Landlord News

Victory for Bristol Tenants in Subletting Scandal

Em Morley - September 5, 2016

Two Bristol tenants have won a landmark victory in the private rental sector after suffering a subletting scandal.

The couple faced eviction from their flat after discovering that the man they were renting from did not actually own the property. The pair has now won their case in the Bristol Civil Court to avoid being evicted.

Avik Banerjee and Katarzyna Kobylka successfully challenged an eviction order issued to them by the man who did own their flat, in what tenants’ rights campaigners have called a huge victory for private tenants suffering from Bristol’s housing crisis.

Victory for Bristol Tenants in Subletting Scandal

Victory for Bristol Tenants in Subletting Scandal

Mr. Banerjee and Ms Kobylka faced homelessness if they were evicted from their flat on Stapleton Road in Easton.

However, the couple managed to persuade a judge at the court that the owner of the flat, Nazir Ahmed, had not properly served the eviction notice, as it did not have their names on it.

The pair’s nightmare began when they answered an advertisement on Gumtree for a flat to rent in Easton last August. They met the man who placed the advert, Joe Pike, viewed the property and signed a tenancy agreement with him, paying £450 a month in rent.

Ahmed served an eviction notice in June, but as it simply stated “Joe Pike and other tenants”, the couple decided to challenge it.

The judge was told that Mr. Ahmed had no idea Mr. Pike was subletting the flat to the couple, while the pair claimed that the two men were “working together” and that Mr. Ahmed was completely aware that they were living there. Mr. Ahmed denied the claim.

The case collapsed when Mr. Pike admitted that he had formally left his tenancy in May 2015, but kept a set of keys for the flat and began subletting the property to the couple later on that summer.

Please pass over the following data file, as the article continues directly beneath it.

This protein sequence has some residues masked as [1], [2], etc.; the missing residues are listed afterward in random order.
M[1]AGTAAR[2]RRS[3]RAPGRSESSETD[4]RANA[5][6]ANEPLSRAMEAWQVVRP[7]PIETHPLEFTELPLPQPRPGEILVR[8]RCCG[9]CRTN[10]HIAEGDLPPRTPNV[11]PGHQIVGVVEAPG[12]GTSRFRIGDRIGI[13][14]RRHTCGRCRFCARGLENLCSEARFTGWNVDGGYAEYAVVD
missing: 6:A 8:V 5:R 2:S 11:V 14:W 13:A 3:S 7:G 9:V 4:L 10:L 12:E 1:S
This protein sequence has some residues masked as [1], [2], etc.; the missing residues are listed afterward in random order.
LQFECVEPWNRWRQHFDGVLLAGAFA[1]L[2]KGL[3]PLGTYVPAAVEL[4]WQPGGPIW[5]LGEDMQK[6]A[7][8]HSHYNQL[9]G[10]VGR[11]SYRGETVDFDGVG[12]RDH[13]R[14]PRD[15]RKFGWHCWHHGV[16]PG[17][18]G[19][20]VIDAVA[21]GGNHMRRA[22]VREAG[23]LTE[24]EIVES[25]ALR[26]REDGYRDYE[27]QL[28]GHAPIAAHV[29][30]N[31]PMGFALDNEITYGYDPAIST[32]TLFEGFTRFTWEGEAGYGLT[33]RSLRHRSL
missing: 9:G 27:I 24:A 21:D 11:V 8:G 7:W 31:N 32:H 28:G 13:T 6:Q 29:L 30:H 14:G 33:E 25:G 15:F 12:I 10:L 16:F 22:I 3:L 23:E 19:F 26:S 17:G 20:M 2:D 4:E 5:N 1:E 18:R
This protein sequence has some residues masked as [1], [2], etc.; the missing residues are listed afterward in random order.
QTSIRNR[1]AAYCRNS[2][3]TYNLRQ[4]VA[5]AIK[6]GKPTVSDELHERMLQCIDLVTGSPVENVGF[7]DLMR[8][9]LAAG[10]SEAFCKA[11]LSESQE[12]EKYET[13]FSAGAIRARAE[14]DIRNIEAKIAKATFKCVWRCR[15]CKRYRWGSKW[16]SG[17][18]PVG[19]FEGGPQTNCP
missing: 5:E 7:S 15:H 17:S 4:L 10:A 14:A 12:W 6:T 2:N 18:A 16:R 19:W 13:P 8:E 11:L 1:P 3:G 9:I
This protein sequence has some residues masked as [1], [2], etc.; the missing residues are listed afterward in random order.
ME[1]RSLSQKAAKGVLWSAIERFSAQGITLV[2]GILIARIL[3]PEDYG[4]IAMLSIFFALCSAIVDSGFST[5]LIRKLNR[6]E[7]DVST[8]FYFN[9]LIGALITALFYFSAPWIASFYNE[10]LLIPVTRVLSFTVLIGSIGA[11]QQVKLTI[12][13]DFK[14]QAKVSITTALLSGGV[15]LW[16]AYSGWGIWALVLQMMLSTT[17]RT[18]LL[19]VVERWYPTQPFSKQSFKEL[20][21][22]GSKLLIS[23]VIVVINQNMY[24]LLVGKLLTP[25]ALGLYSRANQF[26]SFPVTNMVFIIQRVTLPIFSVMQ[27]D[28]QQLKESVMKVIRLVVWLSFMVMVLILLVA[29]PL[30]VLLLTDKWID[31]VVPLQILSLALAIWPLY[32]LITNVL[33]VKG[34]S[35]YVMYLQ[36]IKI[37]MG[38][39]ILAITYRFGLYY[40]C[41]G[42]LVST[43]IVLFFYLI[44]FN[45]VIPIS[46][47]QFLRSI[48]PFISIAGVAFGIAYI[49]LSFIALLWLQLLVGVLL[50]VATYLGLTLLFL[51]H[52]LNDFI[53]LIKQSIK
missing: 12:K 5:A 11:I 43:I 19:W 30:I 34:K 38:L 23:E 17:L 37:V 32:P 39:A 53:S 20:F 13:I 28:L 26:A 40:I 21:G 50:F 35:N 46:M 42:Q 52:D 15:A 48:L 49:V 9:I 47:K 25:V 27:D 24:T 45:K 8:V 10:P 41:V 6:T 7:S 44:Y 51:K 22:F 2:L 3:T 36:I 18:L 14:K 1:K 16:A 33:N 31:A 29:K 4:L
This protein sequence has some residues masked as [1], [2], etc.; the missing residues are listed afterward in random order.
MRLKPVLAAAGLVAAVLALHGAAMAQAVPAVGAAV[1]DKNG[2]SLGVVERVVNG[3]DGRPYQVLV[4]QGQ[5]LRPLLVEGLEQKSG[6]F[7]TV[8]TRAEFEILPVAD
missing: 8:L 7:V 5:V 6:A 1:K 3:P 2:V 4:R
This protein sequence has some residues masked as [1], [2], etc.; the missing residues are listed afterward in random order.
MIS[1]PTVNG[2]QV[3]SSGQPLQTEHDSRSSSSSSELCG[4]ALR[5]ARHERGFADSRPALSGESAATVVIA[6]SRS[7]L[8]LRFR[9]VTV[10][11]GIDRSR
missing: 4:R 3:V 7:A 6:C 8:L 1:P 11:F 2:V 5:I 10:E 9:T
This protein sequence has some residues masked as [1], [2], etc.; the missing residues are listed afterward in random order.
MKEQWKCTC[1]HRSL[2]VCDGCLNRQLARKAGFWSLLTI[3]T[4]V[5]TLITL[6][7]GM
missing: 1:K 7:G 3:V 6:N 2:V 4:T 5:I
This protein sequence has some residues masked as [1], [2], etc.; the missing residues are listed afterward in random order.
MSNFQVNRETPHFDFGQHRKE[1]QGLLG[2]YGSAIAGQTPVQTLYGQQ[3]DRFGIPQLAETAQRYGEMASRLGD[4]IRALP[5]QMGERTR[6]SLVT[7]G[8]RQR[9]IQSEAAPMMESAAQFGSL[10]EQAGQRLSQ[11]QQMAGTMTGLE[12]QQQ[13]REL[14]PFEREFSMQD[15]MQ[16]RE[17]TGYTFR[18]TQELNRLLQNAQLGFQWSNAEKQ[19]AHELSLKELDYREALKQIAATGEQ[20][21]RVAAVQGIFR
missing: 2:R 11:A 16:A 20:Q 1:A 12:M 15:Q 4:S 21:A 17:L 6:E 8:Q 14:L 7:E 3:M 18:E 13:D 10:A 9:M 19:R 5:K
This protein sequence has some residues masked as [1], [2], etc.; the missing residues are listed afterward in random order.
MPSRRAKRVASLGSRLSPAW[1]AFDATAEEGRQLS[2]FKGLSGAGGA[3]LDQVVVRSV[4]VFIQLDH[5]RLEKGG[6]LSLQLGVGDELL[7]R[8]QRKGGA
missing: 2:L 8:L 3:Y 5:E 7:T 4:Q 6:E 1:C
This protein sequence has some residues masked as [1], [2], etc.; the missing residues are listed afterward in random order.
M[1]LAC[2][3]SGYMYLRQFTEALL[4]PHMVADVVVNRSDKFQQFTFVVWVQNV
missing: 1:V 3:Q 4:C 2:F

The judge agreed that the couple should be given the correct two months’ notice to leave the property – something they wanted to do anyway.

Mr. Banerjee explains: “We decided to stand up because if we didn’t, who will? We could have left and not made a fuss and cried about what happened to us, and maybe wanted or wished someone else would stand up for us, but no one would have.

“Everyone we went to, every solicitor, and the council’s housing person, told us just to leave and not fight it, because they said we would lose, but we had nowhere to go and we knew we were right.”

Mr. Ahmed told the Bristol Post that he was the “innocent party”, blaming Mr. Pike for “dropping him in it”.

He said: “I’ve had no rent at all. I haven’t been in the flat threatening anyone. I’m an innocent party and I’ve lost out. The judge never gave me a chance to talk in court.”

Nick Ballard, the organiser of social justice group ACORN Bristol, said the case shows the extent of the housing crisis in the city and the victory is important in solving it.

“This case shows that there are landlords who will set up illegitimate deals, whether for tax or other reasons, and that puts tenants into the firing line through no fault of their own,” he insists.

“That’s why we need proper regulations and a code of conduct. Renting out property is a business and should be treated as any other business, but there’s no proper legislation and that’s why you get predatory individuals as landlords.

“Avik and Katarzyna felt angry enough and stood up for themselves and the court found in their favour – this is why ACORN exists, to give them and other renters the support they need.”

Landlords, this guide will help you serve an eviction notice correctly: /legal-expert-offers-advice-landlords-section-21-notices/